This perennial, native species is mainly to be found near the sea and particularly on the northern coast of Ireland and in Scotland. It prefers to grow near rocks and coastal shingle. Smelling quite strongly of celery, it has dense umbels of small (2mm) green-white flowers. The umbels are borne on very stout, hairless, hollow stems which are ridged and are often purple-tinged. The leaves are shiny, divided into 3-lobed leaflets being toothed in their upper part. The leaf stems are inflated, clasping the stem. Fruits are oblong-oval with sharp ridges and calyx teeth. This species, which belongs to the Carrot family (Apiaceae) grows to about 90cm tall and it flowers in June and July.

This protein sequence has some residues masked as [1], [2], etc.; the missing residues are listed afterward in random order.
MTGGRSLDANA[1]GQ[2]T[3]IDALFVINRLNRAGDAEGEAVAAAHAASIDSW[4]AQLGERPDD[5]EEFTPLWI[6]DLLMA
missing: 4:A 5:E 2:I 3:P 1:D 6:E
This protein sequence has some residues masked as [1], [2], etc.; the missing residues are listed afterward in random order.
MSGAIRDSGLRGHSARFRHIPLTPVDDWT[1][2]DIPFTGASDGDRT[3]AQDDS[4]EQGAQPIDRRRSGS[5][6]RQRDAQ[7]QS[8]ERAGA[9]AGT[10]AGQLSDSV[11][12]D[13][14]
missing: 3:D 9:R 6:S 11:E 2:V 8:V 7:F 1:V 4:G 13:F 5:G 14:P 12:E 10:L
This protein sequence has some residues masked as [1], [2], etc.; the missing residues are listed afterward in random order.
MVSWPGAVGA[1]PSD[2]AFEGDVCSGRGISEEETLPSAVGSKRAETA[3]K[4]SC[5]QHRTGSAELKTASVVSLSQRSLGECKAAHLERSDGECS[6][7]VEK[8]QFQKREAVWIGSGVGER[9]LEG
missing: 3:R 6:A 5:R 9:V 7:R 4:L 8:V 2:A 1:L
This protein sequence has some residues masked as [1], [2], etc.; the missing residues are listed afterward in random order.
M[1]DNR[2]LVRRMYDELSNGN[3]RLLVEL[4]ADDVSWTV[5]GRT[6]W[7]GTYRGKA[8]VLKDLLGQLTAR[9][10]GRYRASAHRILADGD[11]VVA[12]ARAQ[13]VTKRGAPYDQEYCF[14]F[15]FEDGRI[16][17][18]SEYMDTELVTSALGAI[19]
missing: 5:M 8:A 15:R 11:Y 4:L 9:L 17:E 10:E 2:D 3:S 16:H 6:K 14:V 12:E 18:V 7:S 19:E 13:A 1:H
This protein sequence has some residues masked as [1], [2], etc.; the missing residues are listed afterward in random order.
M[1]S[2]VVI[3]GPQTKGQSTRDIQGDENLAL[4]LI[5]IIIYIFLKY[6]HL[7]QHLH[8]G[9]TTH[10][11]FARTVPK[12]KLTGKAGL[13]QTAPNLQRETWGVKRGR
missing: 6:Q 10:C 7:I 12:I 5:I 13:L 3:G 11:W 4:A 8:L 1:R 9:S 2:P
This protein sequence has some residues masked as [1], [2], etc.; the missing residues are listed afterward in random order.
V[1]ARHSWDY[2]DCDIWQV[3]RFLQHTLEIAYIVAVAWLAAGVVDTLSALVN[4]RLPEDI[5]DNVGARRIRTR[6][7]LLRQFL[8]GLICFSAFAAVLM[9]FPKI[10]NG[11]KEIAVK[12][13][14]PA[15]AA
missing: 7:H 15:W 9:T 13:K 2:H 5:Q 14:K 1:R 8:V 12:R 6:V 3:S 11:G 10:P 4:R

I first saw this species on the Inishowen peninsula when a botanical friend took me to see it at the end of June, 2015.
If you are satisfied you have correctly identified this plant, please submit your sighting to the National Biodiversity Data Centre